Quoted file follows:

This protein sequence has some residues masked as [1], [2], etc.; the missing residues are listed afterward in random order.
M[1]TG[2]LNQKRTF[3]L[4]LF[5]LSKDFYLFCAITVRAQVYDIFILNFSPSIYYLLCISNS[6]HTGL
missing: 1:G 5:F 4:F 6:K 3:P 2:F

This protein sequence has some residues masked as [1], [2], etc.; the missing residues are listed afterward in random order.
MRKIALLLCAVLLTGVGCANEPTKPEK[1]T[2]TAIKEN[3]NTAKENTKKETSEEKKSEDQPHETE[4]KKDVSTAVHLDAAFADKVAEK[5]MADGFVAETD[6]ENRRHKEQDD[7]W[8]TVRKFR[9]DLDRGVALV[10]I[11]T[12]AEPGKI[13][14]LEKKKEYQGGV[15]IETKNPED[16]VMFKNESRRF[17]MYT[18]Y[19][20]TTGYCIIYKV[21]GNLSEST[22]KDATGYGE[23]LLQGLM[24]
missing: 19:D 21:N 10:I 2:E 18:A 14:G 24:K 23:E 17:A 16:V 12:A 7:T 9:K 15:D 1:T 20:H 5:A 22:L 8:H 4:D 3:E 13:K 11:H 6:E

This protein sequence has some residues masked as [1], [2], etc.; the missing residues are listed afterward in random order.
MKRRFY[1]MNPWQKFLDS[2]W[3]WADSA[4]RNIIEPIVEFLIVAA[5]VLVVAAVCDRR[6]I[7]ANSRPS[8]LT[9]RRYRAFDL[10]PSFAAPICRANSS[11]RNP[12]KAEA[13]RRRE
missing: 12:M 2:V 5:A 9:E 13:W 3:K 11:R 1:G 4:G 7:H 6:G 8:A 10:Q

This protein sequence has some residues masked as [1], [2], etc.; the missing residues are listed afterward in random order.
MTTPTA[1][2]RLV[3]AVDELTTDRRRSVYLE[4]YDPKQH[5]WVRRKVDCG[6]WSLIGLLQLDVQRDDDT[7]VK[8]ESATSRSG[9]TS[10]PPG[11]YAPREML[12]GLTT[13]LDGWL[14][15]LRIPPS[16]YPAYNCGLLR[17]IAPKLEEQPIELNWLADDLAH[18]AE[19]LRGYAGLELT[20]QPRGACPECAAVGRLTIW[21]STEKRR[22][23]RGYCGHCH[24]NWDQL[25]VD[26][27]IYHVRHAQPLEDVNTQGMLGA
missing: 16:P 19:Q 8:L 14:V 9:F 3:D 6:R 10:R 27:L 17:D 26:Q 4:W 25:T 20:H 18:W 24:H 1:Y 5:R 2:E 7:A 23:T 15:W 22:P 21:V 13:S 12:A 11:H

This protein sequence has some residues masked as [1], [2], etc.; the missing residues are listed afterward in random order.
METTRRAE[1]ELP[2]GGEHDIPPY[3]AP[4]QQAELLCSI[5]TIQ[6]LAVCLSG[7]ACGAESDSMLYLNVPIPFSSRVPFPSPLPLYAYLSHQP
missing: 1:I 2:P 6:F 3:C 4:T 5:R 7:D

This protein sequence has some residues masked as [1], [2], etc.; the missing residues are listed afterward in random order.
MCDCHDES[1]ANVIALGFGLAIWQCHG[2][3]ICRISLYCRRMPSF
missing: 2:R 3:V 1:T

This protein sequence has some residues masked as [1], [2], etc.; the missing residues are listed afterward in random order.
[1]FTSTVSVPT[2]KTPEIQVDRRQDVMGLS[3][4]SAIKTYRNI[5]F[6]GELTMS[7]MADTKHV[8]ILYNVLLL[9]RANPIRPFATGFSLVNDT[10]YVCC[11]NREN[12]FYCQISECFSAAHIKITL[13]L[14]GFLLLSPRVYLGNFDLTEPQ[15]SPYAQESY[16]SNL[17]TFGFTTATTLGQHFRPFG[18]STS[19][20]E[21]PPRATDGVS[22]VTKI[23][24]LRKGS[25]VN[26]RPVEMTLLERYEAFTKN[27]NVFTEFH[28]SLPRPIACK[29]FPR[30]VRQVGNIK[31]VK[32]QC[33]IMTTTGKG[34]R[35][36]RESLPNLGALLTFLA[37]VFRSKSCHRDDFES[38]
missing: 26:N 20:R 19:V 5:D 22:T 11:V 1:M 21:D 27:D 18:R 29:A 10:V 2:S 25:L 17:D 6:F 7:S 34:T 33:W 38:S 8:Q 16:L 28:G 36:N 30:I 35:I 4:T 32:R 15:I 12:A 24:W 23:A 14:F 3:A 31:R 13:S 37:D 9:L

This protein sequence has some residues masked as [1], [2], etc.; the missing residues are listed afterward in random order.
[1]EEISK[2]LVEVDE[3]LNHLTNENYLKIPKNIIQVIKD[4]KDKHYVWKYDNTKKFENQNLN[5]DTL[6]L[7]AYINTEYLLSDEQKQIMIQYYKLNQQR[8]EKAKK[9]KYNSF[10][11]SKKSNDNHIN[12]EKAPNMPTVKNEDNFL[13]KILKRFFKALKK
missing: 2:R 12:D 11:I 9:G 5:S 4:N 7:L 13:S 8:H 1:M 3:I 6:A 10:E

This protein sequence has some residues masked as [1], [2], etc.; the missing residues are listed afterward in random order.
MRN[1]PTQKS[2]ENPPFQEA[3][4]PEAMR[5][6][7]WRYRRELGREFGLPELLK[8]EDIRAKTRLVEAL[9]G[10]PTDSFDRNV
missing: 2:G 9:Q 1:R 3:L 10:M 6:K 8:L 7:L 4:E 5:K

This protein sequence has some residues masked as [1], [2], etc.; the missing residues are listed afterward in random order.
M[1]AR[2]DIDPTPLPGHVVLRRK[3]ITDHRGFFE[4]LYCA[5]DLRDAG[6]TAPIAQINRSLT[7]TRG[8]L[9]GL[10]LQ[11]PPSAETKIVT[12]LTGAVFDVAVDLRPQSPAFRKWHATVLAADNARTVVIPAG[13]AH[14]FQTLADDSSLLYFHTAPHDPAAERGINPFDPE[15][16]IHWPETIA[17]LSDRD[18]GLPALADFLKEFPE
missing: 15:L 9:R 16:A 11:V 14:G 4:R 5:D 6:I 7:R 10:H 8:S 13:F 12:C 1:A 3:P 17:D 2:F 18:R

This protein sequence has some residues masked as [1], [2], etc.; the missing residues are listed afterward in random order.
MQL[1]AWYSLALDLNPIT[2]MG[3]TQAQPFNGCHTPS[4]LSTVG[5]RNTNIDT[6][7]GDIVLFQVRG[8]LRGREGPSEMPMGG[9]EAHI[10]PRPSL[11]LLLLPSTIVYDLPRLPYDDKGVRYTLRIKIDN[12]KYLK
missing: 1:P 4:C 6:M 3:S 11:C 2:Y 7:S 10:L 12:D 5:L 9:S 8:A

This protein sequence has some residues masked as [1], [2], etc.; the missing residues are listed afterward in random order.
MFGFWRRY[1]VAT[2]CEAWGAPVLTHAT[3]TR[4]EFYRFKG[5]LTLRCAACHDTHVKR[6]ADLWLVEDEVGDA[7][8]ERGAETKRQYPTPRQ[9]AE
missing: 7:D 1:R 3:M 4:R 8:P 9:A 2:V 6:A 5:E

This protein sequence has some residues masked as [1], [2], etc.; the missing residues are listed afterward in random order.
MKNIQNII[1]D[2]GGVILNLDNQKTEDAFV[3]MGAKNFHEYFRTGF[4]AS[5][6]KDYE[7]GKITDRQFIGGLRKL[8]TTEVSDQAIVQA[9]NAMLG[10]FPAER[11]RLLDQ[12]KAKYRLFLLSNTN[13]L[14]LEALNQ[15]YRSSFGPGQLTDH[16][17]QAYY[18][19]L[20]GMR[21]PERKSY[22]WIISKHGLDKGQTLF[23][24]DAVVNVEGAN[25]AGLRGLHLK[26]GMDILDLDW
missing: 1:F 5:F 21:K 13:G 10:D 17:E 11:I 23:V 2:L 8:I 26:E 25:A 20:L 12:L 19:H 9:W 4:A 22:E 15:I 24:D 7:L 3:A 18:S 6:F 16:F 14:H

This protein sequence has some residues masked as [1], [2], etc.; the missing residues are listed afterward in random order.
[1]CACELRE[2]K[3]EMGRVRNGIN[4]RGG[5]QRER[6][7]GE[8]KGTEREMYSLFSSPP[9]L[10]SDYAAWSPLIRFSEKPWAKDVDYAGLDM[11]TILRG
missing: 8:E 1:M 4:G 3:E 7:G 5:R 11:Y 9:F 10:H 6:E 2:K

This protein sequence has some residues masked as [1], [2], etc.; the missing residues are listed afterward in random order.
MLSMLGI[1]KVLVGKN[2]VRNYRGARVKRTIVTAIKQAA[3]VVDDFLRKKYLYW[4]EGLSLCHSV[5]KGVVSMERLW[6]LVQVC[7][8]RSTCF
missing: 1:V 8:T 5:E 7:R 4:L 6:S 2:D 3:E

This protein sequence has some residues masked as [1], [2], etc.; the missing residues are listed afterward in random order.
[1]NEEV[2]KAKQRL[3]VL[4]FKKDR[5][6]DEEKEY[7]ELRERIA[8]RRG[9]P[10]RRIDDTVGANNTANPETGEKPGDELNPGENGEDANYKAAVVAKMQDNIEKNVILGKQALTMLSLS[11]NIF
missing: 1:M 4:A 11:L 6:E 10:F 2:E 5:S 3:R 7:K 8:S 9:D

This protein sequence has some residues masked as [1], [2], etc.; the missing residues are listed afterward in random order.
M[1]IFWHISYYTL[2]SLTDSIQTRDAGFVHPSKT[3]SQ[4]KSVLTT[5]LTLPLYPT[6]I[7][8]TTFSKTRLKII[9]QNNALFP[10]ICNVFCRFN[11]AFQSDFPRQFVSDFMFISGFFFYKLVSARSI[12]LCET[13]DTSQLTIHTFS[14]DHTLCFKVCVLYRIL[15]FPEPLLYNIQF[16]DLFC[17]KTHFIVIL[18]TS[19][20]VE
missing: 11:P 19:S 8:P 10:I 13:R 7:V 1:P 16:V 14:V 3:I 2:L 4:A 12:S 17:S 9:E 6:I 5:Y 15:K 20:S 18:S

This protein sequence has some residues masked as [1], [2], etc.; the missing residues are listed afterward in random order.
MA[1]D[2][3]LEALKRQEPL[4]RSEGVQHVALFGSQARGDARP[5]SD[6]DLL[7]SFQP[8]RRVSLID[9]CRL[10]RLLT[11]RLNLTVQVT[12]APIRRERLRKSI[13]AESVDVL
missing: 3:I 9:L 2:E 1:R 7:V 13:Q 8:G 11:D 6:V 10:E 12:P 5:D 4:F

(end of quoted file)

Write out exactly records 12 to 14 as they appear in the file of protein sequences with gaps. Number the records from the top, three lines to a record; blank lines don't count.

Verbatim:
This protein sequence has some residues masked as [1], [2], etc.; the missing residues are listed afterward in random order.
MFGFWRRY[1]VAT[2]CEAWGAPVLTHAT[3]TR[4]EFYRFKG[5]LTLRCAACHDTHVKR[6]ADLWLVEDEVGDA[7][8]ERGAETKRQYPTPRQ[9]AE
missing: 7:D 1:R 3:M 4:R 8:P 9:A 2:V 6:A 5:E

This protein sequence has some residues masked as [1], [2], etc.; the missing residues are listed afterward in random order.
MKNIQNII[1]D[2]GGVILNLDNQKTEDAFV[3]MGAKNFHEYFRTGF[4]AS[5][6]KDYE[7]GKITDRQFIGGLRKL[8]TTEVSDQAIVQA[9]NAMLG[10]FPAER[11]RLLDQ[12]KAKYRLFLLSNTN[13]L[14]LEALNQ[15]YRSSFGPGQLTDH[16][17]QAYY[18][19]L[20]GMR[21]PERKSY[22]WIISKHGLDKGQTLF[23][24]DAVVNVEGAN[25]AGLRGLHLK[26]GMDILDLDW
missing: 1:F 5:F 21:K 13:G 10:D 17:E 11:I 23:V 2:L 8:I 26:E 25:A 20:L 12:L 19:H 9:W 4:A 22:E 15:I 24:D 7:L 3:A 18:S 6:F 16:F 14:H

This protein sequence has some residues masked as [1], [2], etc.; the missing residues are listed afterward in random order.
[1]CACELRE[2]K[3]EMGRVRNGIN[4]RGG[5]QRER[6][7]GE[8]KGTEREMYSLFSSPP[9]L[10]SDYAAWSPLIRFSEKPWAKDVDYAGLDM[11]TILRG
missing: 8:E 1:M 4:G 3:E 7:G 5:R 11:Y 9:F 10:H 6:E 2:K